In Dr. Kevin Leman's excellent book (which I heartily recommend, by the way) The New Birth Order Book, he addresses the idea that most first-born children are perfectionists. Then he says that he gets a lot of first-borns who say, "You're WRONG! I'm a first-born and just LOOK at how messy my house/car/office is! I do a terrible job at everything I try. There's no way I'm a perfectionist."
In that case, Dr. Leman says, the person is usually a discouraged perfectionist. What he means by that term is that the person still has the all-or-nothing thinking of a perfectionist, and they've chosen "nothing." A discouraged perfectionist knows he or she can't do everything perfectly, so they decide not to try. (Often this happens because the parents are nit-pickers themselves, and the first-born tends to take the parents' criticisms more seriously. Plus, parents are more determined to be "perfect" when raising first-borns. The more children they have, the more they relax.)
Anyway, not to get into the birth-order psychology--although if anyone wants to discuss it further I would be happy to--but I am a discouraged perfectionist. Sort of. There are certain things (like proofreading) that I CAN control and make perfect so I do. Other things, like housework, I am still struggling to remember that "something is better than nothing" and that I am not a failure if I cleaned the bathrooms, did four loads of laundry and folded and put them away, read a lift-the-flap alphabet book 87 times, provided and cleaned up after every meal and snack, etc. etc. but I didn't get around to the vacuuming. Think how much worse it would look if I didn't do all those things! (In fact, I know how much worse it would look because on the weekends when I haven't done those things, it looks like a bomb went off in the house. So now I still do some of it on weekends.)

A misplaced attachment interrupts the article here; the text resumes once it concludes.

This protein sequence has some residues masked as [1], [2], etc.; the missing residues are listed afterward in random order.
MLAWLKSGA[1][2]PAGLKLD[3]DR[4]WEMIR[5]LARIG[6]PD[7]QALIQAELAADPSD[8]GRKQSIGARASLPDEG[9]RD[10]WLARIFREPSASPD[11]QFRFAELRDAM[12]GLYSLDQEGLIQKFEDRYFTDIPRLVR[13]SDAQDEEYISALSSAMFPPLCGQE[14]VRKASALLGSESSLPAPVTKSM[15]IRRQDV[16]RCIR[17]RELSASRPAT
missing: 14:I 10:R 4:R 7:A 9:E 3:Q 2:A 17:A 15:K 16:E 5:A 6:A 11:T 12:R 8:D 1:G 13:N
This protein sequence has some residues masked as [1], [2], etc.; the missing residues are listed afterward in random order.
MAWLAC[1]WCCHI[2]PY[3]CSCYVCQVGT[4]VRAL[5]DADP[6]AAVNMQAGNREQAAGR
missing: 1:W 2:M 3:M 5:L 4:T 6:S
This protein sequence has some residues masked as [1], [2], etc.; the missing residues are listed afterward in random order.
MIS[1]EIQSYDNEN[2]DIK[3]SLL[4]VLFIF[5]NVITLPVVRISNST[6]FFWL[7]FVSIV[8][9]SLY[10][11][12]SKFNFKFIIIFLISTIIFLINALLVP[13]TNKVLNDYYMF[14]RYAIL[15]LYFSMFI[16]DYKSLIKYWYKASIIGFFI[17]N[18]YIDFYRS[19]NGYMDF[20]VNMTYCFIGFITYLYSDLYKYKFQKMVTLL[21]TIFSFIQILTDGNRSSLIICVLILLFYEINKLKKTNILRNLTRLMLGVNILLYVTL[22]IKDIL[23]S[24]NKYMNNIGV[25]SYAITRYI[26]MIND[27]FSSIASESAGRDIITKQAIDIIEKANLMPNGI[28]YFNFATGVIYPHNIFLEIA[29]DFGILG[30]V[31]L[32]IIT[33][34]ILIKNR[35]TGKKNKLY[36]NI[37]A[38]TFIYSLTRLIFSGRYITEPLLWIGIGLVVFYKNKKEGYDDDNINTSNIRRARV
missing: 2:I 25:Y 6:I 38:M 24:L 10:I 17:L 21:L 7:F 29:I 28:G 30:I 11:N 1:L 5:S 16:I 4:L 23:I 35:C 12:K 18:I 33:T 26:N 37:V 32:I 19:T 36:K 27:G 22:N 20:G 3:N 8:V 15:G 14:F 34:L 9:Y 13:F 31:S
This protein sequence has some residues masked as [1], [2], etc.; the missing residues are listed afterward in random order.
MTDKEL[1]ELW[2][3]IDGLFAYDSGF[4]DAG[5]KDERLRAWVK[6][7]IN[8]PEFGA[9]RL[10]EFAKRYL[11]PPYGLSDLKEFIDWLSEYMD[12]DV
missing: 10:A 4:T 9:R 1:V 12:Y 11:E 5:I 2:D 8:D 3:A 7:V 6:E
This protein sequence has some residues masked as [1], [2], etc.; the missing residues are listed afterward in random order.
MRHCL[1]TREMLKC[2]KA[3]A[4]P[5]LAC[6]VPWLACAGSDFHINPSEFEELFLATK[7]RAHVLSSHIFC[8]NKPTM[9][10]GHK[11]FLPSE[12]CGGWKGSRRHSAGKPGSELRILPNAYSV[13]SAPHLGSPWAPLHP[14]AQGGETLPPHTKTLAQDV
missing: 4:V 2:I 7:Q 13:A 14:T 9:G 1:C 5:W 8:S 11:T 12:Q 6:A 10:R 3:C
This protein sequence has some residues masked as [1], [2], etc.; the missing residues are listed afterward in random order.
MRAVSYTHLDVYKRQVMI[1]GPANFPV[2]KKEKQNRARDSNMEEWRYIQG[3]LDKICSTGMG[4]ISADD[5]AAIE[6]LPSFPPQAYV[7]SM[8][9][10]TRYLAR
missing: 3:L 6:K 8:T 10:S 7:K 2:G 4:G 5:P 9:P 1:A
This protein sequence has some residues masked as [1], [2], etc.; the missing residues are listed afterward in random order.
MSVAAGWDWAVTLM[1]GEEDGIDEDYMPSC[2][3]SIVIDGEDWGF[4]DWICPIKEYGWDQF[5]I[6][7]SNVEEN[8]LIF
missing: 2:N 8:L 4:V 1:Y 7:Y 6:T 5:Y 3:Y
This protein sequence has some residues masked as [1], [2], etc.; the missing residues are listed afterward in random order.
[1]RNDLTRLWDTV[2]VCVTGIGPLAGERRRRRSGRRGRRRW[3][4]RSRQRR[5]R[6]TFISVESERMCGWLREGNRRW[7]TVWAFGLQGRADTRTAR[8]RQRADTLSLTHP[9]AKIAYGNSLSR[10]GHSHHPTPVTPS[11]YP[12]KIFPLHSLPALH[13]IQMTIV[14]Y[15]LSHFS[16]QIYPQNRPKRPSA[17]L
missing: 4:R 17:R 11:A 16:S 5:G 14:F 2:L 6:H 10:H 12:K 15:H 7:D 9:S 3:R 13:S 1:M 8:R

As a recovering perfectionist, I naturally wanted to know how NOT to parent my first-born. (It shocks me how many perfectionistic tendencies Miss Pink has, and that's with me SPECIFICALLY TRYING not to be too hard on her.) Dr. Leman's most important advice was, "Flaunt your failures. When you mess up, be open about it. Show your kids that nobody's perfect and that it's not the end of the world to fail." (That's in my words.)
So I try to do this, when it comes up. I mean, I don't bring up all the ways in which I fail as a parent daily. ("No, really, sweetheart, Mommy SUCKS!") But as Dr. Leman advised, when I fail, I try to own it.
The latest example: Yesterday my husband pointed out a deep scratch below our (new) car's trunk. "Honey? Do you remember how this happened?"
God bless the man. He's used to me ruining a car's paint job--oh, around every six months on average. We should probably make body work a regular part of the budget. I know the body shop owner is probably going to Hawaii this year because of me.
For a second I couldn't remember, then it came back to me. "Oh! The other day I didn't pull into the garage far enough and the garage door hit the car and went back up. Could that have caused it?"
Speechless, he just nodded slowly.
I remembered that the kids were listening. "I don't think the kids are going to have any problems thinking I'm perfect," I said. "Sometimes it's pretty obvious."
Now, if you'll excuse me, I have to go clean a bathroom imperfectly.